# Accumulation Distribution Line (ADL)

In our other articles we talk about the importance of knowing the volume of a trade for a certain period of time. Relating it to a microeconomic example, consumers are more inclined to participate in a business where many transact with. Volume shows trust and strength but can also mean demise when high volume depicts preparation for a stock’s downfall. The OBV or

Another technical indicator involving the property of volume in trades is the Accumulation Distribution Index. This indicator is used as a much more featureful version of the

The Accumulation Distribution Index, also known as the **Accumulation Distribution Line** or **ADL**, is a

ADL was developed by Marc Chaikin, a stock analyst and CEO of Chaikin Stock Research, LLC. Because the indicator involved the summation of money flow, Chaikin originally called it the Cumulative Money Flow Line. An oscillator based on this indicator called the Chaikin oscillator is produced by subtracting a 10-day exponential moving average from a 3-day exponential moving average of the accumulation/distribution index. The Chaikin oscillator, being a

## Close Location Value (CLV)

In obtaining for the points that make up the Accumulation Distribution Line, first we need to have a multiplier that is calculated based on the relationship of the close price of an asset to its

The following is the calculation for CLV:

`CLV = (close — low) — (high — close) / (high — low)`

CLV is used to spot the tendency in the price movements. It is used as a measure in technical analysis to determine the “closest location” as a “value” where the price closed. The close location value is used in many indicators, but is most commonly known for its role in the calculation of the ADL. However, CLV can stand alone. For example, when the CLV and a stock price form a positive divergence, a bullish signal is considered, and vice versa. Also, when the CLV is crossing the zero line, a positive CLV is considered bullish, and vice versa.

The CLV ranges between +1 and -1, where a value of +1 means the close is equal to the high and a value of -1 means the close is equal to the day’s low. The implementing the Close Location Value into other technical indicators like the Accumulation Distribution Line is becoming more popular because it is often regarded as a better measure for the period’s activity than relying solely on the closing price. Furthermore, having a CLV as a determinant for other indicators gives an edge when it comes to bringing out the true market sentiment.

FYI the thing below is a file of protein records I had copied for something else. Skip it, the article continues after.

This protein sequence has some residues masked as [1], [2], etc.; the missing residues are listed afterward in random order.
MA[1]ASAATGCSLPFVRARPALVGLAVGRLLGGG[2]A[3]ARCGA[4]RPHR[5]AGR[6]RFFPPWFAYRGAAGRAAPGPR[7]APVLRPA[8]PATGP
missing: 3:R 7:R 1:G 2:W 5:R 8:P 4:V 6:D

## Calculation of ADL Points

After calculating the CLV, the next step to obtaining the current ADL point is to multiply the CLV by the period’s volume and add the result to the previous point of the Accumulation Distribution Line. The second equation given below demonstrates formula. The CLV formula is restated to completely show the steps in obtaining the ADL. Again, the CLV ranges from -1 when the close is the low of the day, to +1 when it’s the high. For instance if the close is 3/4 the way up the

`CLV = (close — low) — (high — close) / (high — low)`

`ADL = ADLprev + Volume x CLV`

The ADL adds up volume multiplied by the CLV factor, that is, ADL = ADLprev + Volume x CLV. The starting point for the ADL, or the zero point, is arbitrary. Only the shape of the resulting indicator is used, and not the actual level of the total. Because the high, low, and close values change every trading period, a new CLV is constantly produced, showing significant changes in the ADL as well. It is these changes that binary options traders need to look out for in correctly interpreting this indicator.

## Interpretation of the ADL

The name Accumulation Distribution comes from the idea that during accumulation, buyers are in control of the trades, and the price will be bid up throughout the day. It can also make a recovery if sold down. In either case, trades more often finish near the day’s high than the low during accumulation. A positive volume or money flow can be considered for this half of the indicator. Bullish strategies may therefore be applied.

The opposite applies during distribution. Sellers distribute, supply is up, and prices go down. Because of the duality of the indicator, it is quite similar to On Balance Volume. However, ADL is based on the closing price of the day’s range, instead of the

A high positive CLV combined with high volume shows strong buying pressure that pushes the indicator higher. Conversely, a low negative CLV combined with high volume reflects strong selling pressure that pushes the indicator lower. The volume that accumulates to form the ADL either confirms or contradicts the underlying price trend. Because of this, ADLis used to either reinforce the underlying trend or cast doubts on its sustainability.

Chartists can use this indicator to affirm a security’s underlying trend or anticipate reversals when the indicator diverges from the security price. An uptrend in prices with a downtrend in the ADL suggests underlying selling pressure, or distribution, that could foreshadow a bearish reversal on the price chart. A downtrend in prices with an uptrend in the Accumulation Distribution Line indicate underlying buying pressure, or accumulation that could foreshadow a bullish reversal in prices.

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